• International Journal of Technology (IJTech)
  • Vol 13, No 2 (2022)

Classification of SMEs According to Their ICT Implementation

Classification of SMEs According to Their ICT Implementation

Title: Classification of SMEs According to Their ICT Implementation
Laima Catherine Alfonso-Orjuela, Yezid Alfonso Cancino-Gómez, Julio Alberto Perea- Sandoval

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Cite this article as:
Alfonso-Orjuela, L.C., Cancino-Gómez, Y.A., Perea- Sandoval, J.A. 2022. Classification of SMEs According to Their ICT Implementation. International Journal of Technology. Volume 13(2), pp. 229-239

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Laima Catherine Alfonso-Orjuela Department of Marketing and advertisement, Faculty of Economics and Business Science, Universidad ECCI, Cra. 19 No. 49-20, Bogotá, Colombia, postal code 111311
Yezid Alfonso Cancino-Gómez Department of Marketing and advertisement, Faculty of Economics and Business Science, Universidad ECCI, Cra. 19 No. 49-20, Bogotá, Colombia, postal code 111311
Julio Alberto Perea- Sandoval Postgraduate School, Universidad ECCI, Cra. 19 No. 49-20, Bogotá, Colombia, postal code 111311
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Abstract
Classification of SMEs According to Their ICT Implementation

Small and medium enterprises (SMEs) are firms that have a wide impact on the country’s economy in Colombia and contribute 28% of GDP, so it is essential to achieve the competitiveness of these organizations. The government has promoted plans to adopt information and communications technologies (ICT) at SMEs to increase their productivity and competitiveness. SMEs are organizations that lag behind in technology adoption. Several investigations have been carried out to characterize them, but no questions have been raised regarding the different types of SMEs that can be found according to their ICT implementation. This research aimed to determine the current usability and perception in the implementation of ICT and subsequently classify organizations based on these two factors. The results describe five types of SMEs: those that experience, those that have been negligent, those that lag behind, those that hesitate, and those that improvise. The data were collected in 2019, reflecting the state of SMEs before the lockdown due to the SARS-CoV-2 virus outbreak.

ICT implementation; Small and medium-sized enterprises; SME competitiveness; SME innovation

Introduction

Technology has become fundamental support for SMEs (Hernández et al., 2017) to support the business model, generating greater efficiency and effectiveness of its management (Córdoba, 2015); the implementation of technological tools in SMEs is presented as a necessity to facilitate processes like operations or production and others to connect with consumers, generating impact and recognition, however, the needs of sophisticate ICT technology continues (Suryanegara et al., 2019). It is not enough to have skill and agility in management processes to achieve competitiveness (Qosasi et al., 2019); that is why it is necessary to develop new strategies to improve focus in the business area (Fonseca, 2013) understanding the concept of the digital economy as an innovative model, which generates social and economic impact, the result of the implementation of ICT (Katz, 2015).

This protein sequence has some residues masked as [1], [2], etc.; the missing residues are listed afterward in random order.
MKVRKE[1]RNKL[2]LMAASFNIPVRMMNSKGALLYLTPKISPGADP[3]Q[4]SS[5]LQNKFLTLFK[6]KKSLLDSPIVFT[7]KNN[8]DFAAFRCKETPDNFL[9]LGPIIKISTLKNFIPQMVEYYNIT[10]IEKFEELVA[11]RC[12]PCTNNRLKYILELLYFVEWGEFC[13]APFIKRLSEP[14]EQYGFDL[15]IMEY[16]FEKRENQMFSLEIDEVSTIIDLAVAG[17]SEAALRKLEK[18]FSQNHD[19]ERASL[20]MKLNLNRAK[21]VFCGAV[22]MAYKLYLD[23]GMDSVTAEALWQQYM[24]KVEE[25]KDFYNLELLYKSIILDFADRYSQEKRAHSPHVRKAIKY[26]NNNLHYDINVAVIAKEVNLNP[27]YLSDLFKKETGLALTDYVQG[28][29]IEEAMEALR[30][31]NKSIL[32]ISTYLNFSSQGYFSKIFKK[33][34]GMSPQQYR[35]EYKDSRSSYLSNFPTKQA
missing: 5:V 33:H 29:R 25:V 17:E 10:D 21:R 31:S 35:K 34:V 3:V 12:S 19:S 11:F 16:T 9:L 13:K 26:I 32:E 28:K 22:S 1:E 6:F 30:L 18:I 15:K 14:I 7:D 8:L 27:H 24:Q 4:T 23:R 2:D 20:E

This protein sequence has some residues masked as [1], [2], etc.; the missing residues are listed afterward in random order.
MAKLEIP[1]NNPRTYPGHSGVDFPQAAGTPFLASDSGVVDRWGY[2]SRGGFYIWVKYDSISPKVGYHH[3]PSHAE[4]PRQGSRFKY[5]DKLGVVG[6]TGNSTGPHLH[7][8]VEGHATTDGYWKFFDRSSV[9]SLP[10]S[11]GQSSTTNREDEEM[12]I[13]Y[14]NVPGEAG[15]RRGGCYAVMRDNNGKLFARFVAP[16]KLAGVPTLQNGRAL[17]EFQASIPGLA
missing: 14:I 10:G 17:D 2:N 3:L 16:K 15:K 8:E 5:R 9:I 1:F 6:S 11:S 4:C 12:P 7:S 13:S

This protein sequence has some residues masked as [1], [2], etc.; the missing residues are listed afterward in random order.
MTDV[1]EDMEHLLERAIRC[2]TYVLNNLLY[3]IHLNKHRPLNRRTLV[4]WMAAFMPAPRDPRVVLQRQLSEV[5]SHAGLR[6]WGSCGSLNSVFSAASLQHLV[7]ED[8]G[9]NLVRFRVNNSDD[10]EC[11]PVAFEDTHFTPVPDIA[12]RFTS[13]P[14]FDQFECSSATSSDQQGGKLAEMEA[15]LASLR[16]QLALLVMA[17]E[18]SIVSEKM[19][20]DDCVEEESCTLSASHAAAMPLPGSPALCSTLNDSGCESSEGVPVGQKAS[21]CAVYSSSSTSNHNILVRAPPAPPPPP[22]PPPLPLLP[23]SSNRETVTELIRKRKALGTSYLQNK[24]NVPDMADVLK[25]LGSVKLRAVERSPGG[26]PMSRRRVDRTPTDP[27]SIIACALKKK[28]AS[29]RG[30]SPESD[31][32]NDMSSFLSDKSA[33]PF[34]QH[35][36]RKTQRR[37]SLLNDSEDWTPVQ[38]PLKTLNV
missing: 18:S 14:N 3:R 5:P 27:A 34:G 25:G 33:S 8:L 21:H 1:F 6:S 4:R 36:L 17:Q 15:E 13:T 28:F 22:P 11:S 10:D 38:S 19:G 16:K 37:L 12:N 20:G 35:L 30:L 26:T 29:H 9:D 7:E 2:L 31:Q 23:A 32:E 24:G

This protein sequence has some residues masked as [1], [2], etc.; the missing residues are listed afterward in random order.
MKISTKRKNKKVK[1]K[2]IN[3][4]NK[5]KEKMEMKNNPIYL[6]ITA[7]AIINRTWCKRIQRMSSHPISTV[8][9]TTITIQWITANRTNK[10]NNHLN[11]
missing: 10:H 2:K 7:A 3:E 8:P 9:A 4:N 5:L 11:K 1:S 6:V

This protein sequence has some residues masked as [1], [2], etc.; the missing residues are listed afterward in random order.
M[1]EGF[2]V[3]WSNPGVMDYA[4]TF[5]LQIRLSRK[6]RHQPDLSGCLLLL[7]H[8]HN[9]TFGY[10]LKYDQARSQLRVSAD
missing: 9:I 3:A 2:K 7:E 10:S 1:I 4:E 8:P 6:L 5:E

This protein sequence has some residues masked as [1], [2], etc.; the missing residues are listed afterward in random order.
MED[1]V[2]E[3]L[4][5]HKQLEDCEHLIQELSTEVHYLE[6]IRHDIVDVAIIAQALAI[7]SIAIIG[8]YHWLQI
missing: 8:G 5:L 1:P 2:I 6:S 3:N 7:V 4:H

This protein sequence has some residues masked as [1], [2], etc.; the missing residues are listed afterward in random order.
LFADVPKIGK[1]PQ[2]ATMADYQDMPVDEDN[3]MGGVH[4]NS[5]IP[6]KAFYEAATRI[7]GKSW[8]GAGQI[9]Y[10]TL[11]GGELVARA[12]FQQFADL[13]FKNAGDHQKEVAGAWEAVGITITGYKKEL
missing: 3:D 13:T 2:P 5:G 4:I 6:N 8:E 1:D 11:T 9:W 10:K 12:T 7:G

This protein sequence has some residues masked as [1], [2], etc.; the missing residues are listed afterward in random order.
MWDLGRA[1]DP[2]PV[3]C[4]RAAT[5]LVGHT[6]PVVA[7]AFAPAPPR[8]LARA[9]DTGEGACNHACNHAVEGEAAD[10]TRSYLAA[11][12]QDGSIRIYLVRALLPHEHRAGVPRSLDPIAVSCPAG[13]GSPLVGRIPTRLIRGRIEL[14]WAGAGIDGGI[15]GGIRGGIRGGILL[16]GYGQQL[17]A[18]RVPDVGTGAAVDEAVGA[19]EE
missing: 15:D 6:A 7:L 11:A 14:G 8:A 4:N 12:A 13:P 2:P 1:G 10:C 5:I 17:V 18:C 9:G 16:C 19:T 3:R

In spite of the fact that SMEs bring economic growth to the nation, there are factors that hinder their development, such as the ignorance and fear of entrepreneurs to make an investment in ICT, although the National Competitiveness and Infrastructure Strategyproposed in 2014 granted 10% of royalties to the Science, Technology, and Innovation Fund (FCTI), a reform that sought to encourage production and research capacities (Private Council of Competitiveness, n.d.) The policies regarding ICTs set out in the plan “Vive Digital 2010–2014” (Ministry of ICT, 2011) to massify the use of technologies to guide the strategy are focused on the productive sector and end-user to increase the levels of competitiveness in each of the economic sectors and establish innovation as the main axis for the development of business initiatives (Cristancho et al., 2021).

Economic advances have been made in the countries that have invested in science, technology, and innovation activities (STIAs), reaching a high level in producing even more sophisticated goods and services (Novick et al., 2013). Despite the investment made in STIAs, the results remain low compared to other regions’ countries, under 1% of GDP. The country has been focused on the development of increasingly demanding processes and activities, aiming to be competitive based on its business, mainly SMEs, a reason to implement IT in various sectors such as commercial, production, and logistics development, and allowing interconnection according to the demands of globalization (Puentes, 2017), despite the backwardness in innovation, to increase productivity (Private Council of Competitiveness, 2018).

The size should be relative to the performance sector (Montoya et al., 2010) due to the relevance of SMEs because, in addition to representing almost 100% of all firms, in countries of the Organization for Economic Cooperation and Development (OECD), SMEs generate more than half of the employment (OECD, 2002, cited by Blázquez-Santana et al., 2006). It achieves 35% of the GDP (Ministry of Labor and Social Security of the Government of Colombia, 2019). Nevertheless, it represents 3.86% in 2005 and 6.73% in 2019 of all enterprises (Table 1). SMEs face various obstacles: shortage of response to their needs in aspects of knowledge, skills, and capacity development in human capital, difficulty in accessing credit, and reducing the purchase and investment in ICT. Also, limitations in technology innovation advice and its applicability become barriers that hinder growth (Zevallos, 2006) and generate internal deficiencies (Zambrano-Alcívar, 2018).

Table 1 Number of establishments according to their size at the national level

Company Size

Number of Businesses in 2005

Share

Number of Businesses in 2019

Share

Micro business

1,336,051

96.01%

1,504,329

92.8%

Small

46,200

3.3%

87,761

5.41%

Medium

7,447

0.53%

21,459

1.32%

Big company

1,844

0.13%

6,793

0.4%

Total

1,391,542

 

1,620,342

100%

Note: Prepared from DANE (2005) and Applied Economics (2019).